Securing Data On The Cloud Requires Focused Privileged Access Strategies
Misuse of privileged access is becoming one of the primary culprits behind cloud data breaches. Despite significant efforts from leading cloud providers in creating awareness of the shared responsibility model, the leaks continue to grow both in numbers and size. This warrants the relooking and crafting a focused strategy for privileged access management (PAM) on cloud data repositories, cloud databases as services, elasticsearch databases and cloud file systems.
This article aims to explain the design principles and germane solutions for an effective and scalable PAM strategy to secure data on cloud data stores.
Design principle No. 1: Identity is the new threat vector
Employees, contractors and collaborators represent human identities, while VMs (virtual machines), database services, Kubernetes clusters and serverless functions represent silicon identities. Privileged roles and permissions can be assigned to any and all of these identities. Therefore, the principles of PAM and governance apply to both. Discovering identities with privileged access on cloud data stores is paramount to an effective PAM strategy for cloud data stores.
Solution: Human identities can very well be determined from directories, databases or HR systems. continuous integration (CI) and continuous delivery (CD) systems, DevOps tools, cloud workloads, and cloud data stores are the conduits/interfaces to which silicon identities are assigned. Continuous scanning and parsing of role or permission assignment objects provide detailed information on silicon identities.
Design principle No. 2: Identify all viable privileged access patterns
Assignment of privileged access via policies, roles and access control lists (ACLs) can be done in various ways:
• Native identity and access management (IAM) assignments: Roles and permissions offered by native cloud security frameworks (AWS IAM, Azure RBAC, etc.) can invariably be attached/assigned to multiple cloud services, including VMs (pattern used in a large-scale breach), serverless functions, or local and federated user accounts (major cause of failed audits due to missing visibility).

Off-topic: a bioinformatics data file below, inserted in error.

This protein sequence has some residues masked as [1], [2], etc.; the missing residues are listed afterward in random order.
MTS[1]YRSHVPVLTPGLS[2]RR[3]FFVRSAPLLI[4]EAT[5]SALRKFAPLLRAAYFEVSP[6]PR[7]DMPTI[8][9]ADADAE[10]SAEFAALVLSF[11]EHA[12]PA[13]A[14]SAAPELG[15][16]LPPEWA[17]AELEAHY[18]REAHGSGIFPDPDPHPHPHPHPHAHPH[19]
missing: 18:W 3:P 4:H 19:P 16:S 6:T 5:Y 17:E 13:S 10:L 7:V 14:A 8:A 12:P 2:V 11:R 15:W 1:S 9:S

Solution: Continuously scan these security objects (roles, policies, ACLs, etc.), and deduce the permissions these objects grant on human service accounts as well as on cloud workloads. The scans provide insights on all possible privileged paths to cloud data stores, both point in time as well as continuously. Further, real-time alerting/remediation should also be added to prevent privileged access elevations on extremely sensitive data stores
• Resource policies: Resource policies, as the name suggests, are defined at individual data stores. These policy assignments enable access to cross-cloud subscriptions or tenants, both anonymous and authenticated users.
Solution: Continuously scan the resource policies, which entails parsing large sets of policy documents and creating a permissions matrix. The matrix provides deep access visibility on the data stores for any and all types of identities. The matrix should further be augmented with real-time monitoring.
• Access control lists (ACLs): Legacy security models on few data store types (e.g., S3 buckets) support the use of ACLs. Misconfigurations on ACLs can expose data in such buckets and often make them susceptible to data leaks/breaches.
Solution: It is strongly recommended to avoid using ACLs, and if needed, they should be continuously monitored and automatically remediated for misconfigurations.
Design principle No. 3: Discard rudimentary access assignment methods — they won’t scale
Static access assignments with elevated permissions to humans lead to residual access or long-term privileged access on cloud data stores. Alternative approaches of distinct user accounts with nonprivileged and privileged access still result in long-term access with account sprawl and increased risk exposure.
Solution: An effective measure is to elevate the access just in time for a predefined duration. Using roles and just-in-time user accounts are some unique approaches to solve this. Privileged roles can be achieved by collating fine-grained policies/permissions from native cloud providers.
This article originally appeared on forbes.com To read the full article and see the images, click here.
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